Since ultrasound provides an image of the muscles of interest in real time, it can also be used as a tool for visual biofeedback. Ultrasound biofeedback has improved the ability to increase the muscle thickness of the transverse abdominis and lumbar multifidus compared to verbal cueing alone15,16. Additionally, in golfers with and without low back pain, real-time ultrasound biofeedback increases transverse abdominis thickness in supine and in the golf-setup position11. Biofeedback training in supine also translates to upright loaded tasks17. More research is needed to determine the required frequency and duration of biofeedback training, as most studies are single-session or short-term training protocols15. Since ultrasound has been applied during functional tasks and there is evidence that golfers can increase deep muscle pre-activation in the setup position, research should next investigate the use of ultrasound biofeedback to increase oblique muscle thickness during the golf swing.

Therefore, this methodology aims to use ultrasound as a feedback mechanism to improve the activation and timing of the abdominal obliques during the golf swing.

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The present protocol was part of a study approved by the Institutional Review Board at the University of Central Florida. Informed consent was received from all human participants for the present study. To be included in the study, participants had to be between 18 years and 75 years of age, play golf at least once per month for the past year or once per week for the past 2 months, have played golf for at least 2 years, and have had at least two episodes of low back pain in the past 12 months. The exclusion criteria were balance disorders, current pregnancy, surgery to the low back or lower extremities in the past year, or an open wound in the abdominal area where the transducer must be placed.

1. Ultrasound setup and data collection

  1. Open and turn on the ultrasound device (see Table of Materials) using the On/Off button.
  2. Press the Patient button on the keyboard to add a new patient and select New Patient on the left side of the screen.
    1. Enter the desired patient ID number, ensure MSK is selected as the exam type, and click on Register. Exit to begin the exam and enter B-mode.
      NOTE: Ultrasound settings in MSK Abdominal Preset, B-mode: B color = Tint Map D, Write Zoom Height = 4, Write Zoom Width = 4, Thermal Index = Tls, ATO Level = Low, Focus Number = 2, Focus Number CrossXBeam = 2, Focus Depth = 50, Depth (cm) = 3, Compression = 1, Focus Width = 1, Focus Width CrossXBeam = 1, Line Density = 3, Line Density CrossXBeam = 3, Suppression = 0, Frame Average = 4, From Average CrossXBeam = 2, CrossXBeam 2, CrossXBeam # = Low, CrossXBeam Type = Mean, Edge Enhance = 3, B Steer = 0, Gray Scale Map = Gray Map C, Gain = 34, Dynamic Range = 69, Rejection = 0, Frequency (MHz) = 12.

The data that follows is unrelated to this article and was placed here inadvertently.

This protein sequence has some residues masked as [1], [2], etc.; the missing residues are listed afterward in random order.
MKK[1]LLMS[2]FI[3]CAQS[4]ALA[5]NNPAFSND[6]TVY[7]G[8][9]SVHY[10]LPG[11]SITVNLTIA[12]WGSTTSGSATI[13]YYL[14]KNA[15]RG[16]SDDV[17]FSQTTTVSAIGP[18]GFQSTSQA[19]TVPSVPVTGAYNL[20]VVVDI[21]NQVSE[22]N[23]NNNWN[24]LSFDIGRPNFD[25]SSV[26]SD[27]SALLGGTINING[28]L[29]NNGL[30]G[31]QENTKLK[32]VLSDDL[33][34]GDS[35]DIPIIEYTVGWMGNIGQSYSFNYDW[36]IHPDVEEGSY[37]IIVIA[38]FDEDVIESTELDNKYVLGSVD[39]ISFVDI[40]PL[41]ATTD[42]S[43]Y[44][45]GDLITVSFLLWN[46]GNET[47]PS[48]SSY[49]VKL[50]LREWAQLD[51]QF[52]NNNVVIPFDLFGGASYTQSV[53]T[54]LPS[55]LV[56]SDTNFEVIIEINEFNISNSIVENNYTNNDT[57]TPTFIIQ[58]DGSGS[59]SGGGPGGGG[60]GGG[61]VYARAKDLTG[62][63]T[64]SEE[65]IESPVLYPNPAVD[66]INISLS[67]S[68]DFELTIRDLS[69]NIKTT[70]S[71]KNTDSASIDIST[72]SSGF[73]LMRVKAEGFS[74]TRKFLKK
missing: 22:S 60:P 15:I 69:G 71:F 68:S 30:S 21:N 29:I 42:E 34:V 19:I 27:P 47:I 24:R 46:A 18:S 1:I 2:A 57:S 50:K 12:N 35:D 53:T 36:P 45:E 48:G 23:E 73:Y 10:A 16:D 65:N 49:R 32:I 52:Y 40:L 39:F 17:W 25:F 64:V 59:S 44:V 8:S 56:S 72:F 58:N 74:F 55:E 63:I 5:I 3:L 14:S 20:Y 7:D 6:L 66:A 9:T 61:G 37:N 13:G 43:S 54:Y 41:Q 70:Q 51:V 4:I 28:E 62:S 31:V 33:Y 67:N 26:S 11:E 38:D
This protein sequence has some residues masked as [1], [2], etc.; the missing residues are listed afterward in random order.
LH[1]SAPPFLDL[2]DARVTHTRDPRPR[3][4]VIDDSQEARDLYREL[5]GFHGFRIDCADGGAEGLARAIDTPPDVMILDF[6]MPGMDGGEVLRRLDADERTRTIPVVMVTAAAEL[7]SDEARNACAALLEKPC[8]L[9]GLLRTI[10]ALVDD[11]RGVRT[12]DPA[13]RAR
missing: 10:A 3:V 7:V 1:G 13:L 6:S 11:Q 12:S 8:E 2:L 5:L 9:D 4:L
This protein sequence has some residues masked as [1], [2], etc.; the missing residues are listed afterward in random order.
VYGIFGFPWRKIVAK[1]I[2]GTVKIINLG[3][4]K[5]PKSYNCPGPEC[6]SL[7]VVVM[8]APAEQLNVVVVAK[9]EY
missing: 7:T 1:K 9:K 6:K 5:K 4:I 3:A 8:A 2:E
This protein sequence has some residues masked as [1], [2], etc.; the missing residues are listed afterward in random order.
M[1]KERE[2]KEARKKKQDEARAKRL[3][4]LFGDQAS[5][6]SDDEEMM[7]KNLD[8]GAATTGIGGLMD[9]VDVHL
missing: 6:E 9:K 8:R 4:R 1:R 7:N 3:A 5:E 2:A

3. Position the linear array transducer in the elastic belt by placing the head of the linear transducer through a horizontal slit in the middle of the belt (see Table of Materials). Next, apply one to two foam blocks to secure the transducer in its place.
    1. Apply ultrasound gel (see Table of Materials) to the linear transducer. Position the transducer on the lateral abdominal wall, approximately 10 cm lateral to the umbilicus8.
    2. Secure the belt to the participant using the hook and loop fasteners. Ensure the belt is tight enough so that the transducer is secured perpendicular to the lateral abdominal wall8.
    3. Adjust the depth and gain (brightness) of the ultrasound if necessary to obtain a clear image of the fascial borders and muscle thickness of the external oblique, internal oblique, and transverse abdominis. Ensure that the fascial border of the transverse abdominis is visible on the edge of the screen in this longitudinal view (Figure 1)8.
      NOTE: The depth will depend on the size of the individual being measured, but ensure that the deep fascial border of the transverse abdominis is visible and the image is clear.
    4. Once the image is clear, position the patient in a manner that mirrors the task they will complete. For example, if they perform a golf swing, have them stand in their setup position. Press Freeze, then Store to capture a static image, save it to the patient's exam, and measure in real time or access it later to measure the resting muscle thickness.
      NOTE: See Figure 1 for an example of a clear image of the lateral abdominal wall using B-mode ultrasound.
  4. Select Freeze again to return to live imaging. Press Store to begin recording in B-mode video. On the bottom-right corner of the screen, check that a timer begins and is highlighted in bright green, indicating that a video is being captured. Instruct the participant to take a full golf swing once the recording has begun.
    1. Press Store again to end the video and save it to their exam.
      NOTE: Saved images and videos will appear below the active image, with up to five visible per row. Select the cursor to scroll through or select previous images.
  5. Repeat step 1.4 as many times as necessary for the study. Adjust the positioning of the ultrasound probe within the foam block as needed if the image becomes blurry.
    NOTE: Typical protocols comparing biofeedback and non-biofeedback conditions use between 3 and 10 repetitions per condition11,17.